Problem-solving is a very valuable soft skill in any job, but for employers, it can be challenging to assess this skill in applicants.
Problems are unavoidable in every company and will appear almost every day in one form or another. When issues do appear, staff members with strong problem-solving abilities will quickly develop effective solutions.
Hiring applicants with strong problem-solving abilities can be very helpful for your business, so you must evaluate their problem-solving abilities meticulously. An effective approach is to use problem-solving questions to gauge candidates’ strategies to handle challenging and unique situations.
A word of warning: Problem-solving questions are susceptible to producing false negative assessments of applicants who could be quite capable of thriving in a position, as a result of nervousness or introversion during the interview.
Therefore, problem-solving questions are best used when applicants are given several chances to show their ability, across more than one interview, and when there are many strong applicants.
Below are a handful of guidelines to help make certain problem-solving questions function as a very useful, albeit supplemental, tool to assess candidates.
Use Problems that are Relevant
Make certain the problems you present are highly relevant to the open position. Steer clear of arbitrary brain teasers or riddles that are completely unrelated to the job. The best problem-solving questions tend to be directly pulled from actual work in the business. Using highly relevant questions makes certain you are evaluating relevant abilities and gives the applicant some exposure to the types of issues your business addresses daily.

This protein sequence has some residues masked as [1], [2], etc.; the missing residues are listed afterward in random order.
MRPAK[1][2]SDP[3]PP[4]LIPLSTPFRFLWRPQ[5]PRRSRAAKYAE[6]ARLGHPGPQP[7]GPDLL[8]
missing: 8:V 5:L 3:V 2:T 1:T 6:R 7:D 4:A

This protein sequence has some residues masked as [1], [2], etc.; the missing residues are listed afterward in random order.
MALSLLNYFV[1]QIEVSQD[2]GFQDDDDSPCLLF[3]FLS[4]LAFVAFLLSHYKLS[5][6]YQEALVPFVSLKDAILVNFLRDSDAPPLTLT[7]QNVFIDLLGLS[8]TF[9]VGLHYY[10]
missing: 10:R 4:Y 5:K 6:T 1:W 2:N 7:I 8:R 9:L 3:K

Use Problems with More than One Solution
If possible, choose issues where there are a few possible solutions. In software development, interviewers will often present coding challenges with many different solutions, with some being better than others.
Allowing for multiple solutions lets you make finer distinctions between applicants that are “good” and those that are “great.” It also allows for weak applicants to still have a positive interview experience.
Allow Room for Discussion
Stick to problem-solving questions that can be split into multiple parts and discussed. Ask applicants to explain their thinking as they go. A lot of the data you will gain about an applicant will come from their thought process, not only the solution they give.
Maintain a Strong, Positive Rapport
When asking problem-solving questions, an effective tact is to maintain a good, positive rapport with the candidate, which includes taking a genuine interest in what eh person is saying. A good rapport should be channeled into a collaborative investigation of the issue. Even if you have offered this issue tens of applicants before, it is essential to present genuine interest throughout the response to the question. Avoid conveying disapproval or judgment if the conversation gets off track. Good candidates should be able to recognize any negativity, which affects the hiring process moving forward.
Let Us Help You Identify Candidate with the Skills You Want
At ZDA, we work hand-in-glove with our clients to identify best-fit applicants for their open positions. Please contact us today to find out how we can identify the candidates with the job skills you are seeking.